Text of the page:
Who is Eric Zemmour? Meet the French Donald Trump.
To give a broad idea, Zemmour's campaign makes Marine Le Pen's look timid. Let this sink in.
In an increasingly islamophobe France, voters are left between a multitude of choices: Emmanuel Macron, who has very recently proposed banning the hijab, Marine Le Pen, a "moderate" racist, and Eric Zemmour, who claims to be the man who "will shake up France."
“It is no longer time to reform France, but to save it. That’s why I decided to run for president,” said Eric Zemmour, a Jewish Algerian candidate for the French presidency in 2022.
Born to Jewish parents from Algeria, Eric Zemmour is a political writer, journalist and now presidential candidate for France's 2022 elections.
He is dubbed the "Trump of France" for his anti-Muslim, anti-immigrant views which hectically warns France that it is bound to its doom as he described in one of his books, The French Suicide. Zemmour raises the alarm about the "colonization" of France by immigrants, and reminisces over the 'good old days' when, according to him, Vichy France "protected French Jews" rather than what they actually did: Collaborate with Nazi Germany.
Zemmour wrote for Le Figaro and Le Quotidien de Paris, and was a commentator for numerous talk shows, being known for this hardliner, far-right stances on social issues.
Brow-raising parts of his campaign include sending immigrants back to their countries for not "assimilating" and banning names that don't sound very "French," such as Muhammad.
The extremist attributes many of France's problems to immigrants, calling their travel to France an "invasion" and "Islamic colonization." Although Zemmour did not attribute all of France's problems to immigrants, he said they "aggravate" them.
A Trump-like figure
This sort of rhetoric is what charged "emotional voting" in the United States at the time when Donald Trump was elected; the sort of strategy which required provocation to muster votes from a place of fear and doom-mongering.
Many have voiced that Zemmour's campaign makes Marine Le Pen's look timid. The candidate has repeatedly advocated for inciting racial hatred and has multiple convictions for those accounts which he has been acquitted for.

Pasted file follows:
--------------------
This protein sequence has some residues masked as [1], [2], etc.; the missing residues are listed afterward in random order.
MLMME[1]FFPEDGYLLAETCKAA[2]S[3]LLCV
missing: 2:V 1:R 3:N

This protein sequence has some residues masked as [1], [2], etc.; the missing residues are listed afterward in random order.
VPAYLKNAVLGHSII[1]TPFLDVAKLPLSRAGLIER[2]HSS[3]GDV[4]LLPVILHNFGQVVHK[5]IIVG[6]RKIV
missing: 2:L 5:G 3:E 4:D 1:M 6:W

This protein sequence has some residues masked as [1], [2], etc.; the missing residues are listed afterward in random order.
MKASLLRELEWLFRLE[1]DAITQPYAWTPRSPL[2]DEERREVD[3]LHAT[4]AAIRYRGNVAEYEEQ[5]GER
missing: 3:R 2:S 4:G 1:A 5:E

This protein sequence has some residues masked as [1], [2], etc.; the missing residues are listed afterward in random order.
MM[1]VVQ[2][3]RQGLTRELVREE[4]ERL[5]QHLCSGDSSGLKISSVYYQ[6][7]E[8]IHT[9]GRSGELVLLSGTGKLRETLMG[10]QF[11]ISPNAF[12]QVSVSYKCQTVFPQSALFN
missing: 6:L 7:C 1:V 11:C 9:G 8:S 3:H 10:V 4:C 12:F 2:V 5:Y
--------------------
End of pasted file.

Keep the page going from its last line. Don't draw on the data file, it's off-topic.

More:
He is also a supporter of the "great replacement", something even Le Pen dodged in the diplomatic arena. The "great replacement" is a theory based on the idea that non-Europeans, essentially Arabs, sub-Sahara Africans and Turkish people, will replace the White population in Europe, particularly the French, through migration and demographic growth. The same ideology underpins shootings by white supremacists which have devastated scores of families, such as the 2018 Christchurch shooting in New Zealand.
When asked on the motives behind his campaign for presidency, he repeatedly said "so that our daughters don't have to wear headscarves and our sons don't have to be submissive."
Eric Striker, who is a US-based right-wing political propagandist, commented on Zemmour's campaign: “Zemmour is hostile to French racial and Catholic-centred nationalism, is an open Jewish supremacist, and is using throwing out some red meat about ethnic decline to mask his actual policy proposals, which are liberal, globalist, and Zionist neo-conservativism.”
Although Zemmour could be perceived as a French nationalist, rejecting Sarkozy's suggestion to teach English in French schools in 2011, his identity is multidimensional; his campaign can be capitalized on many faces. His ideas could fit into French White nationalism doctrine framework, but his Jewish background could also mobilize the French Jewish community.
However, although Zemmour could be jaw-opening racist and intimidating, he is only the true face of White colonial racism without a facade of "liberalism" to hide behind. Despite Macron seeming to appear more benevolent, there seems to be unification on French xenophobic policies towards the "foreign."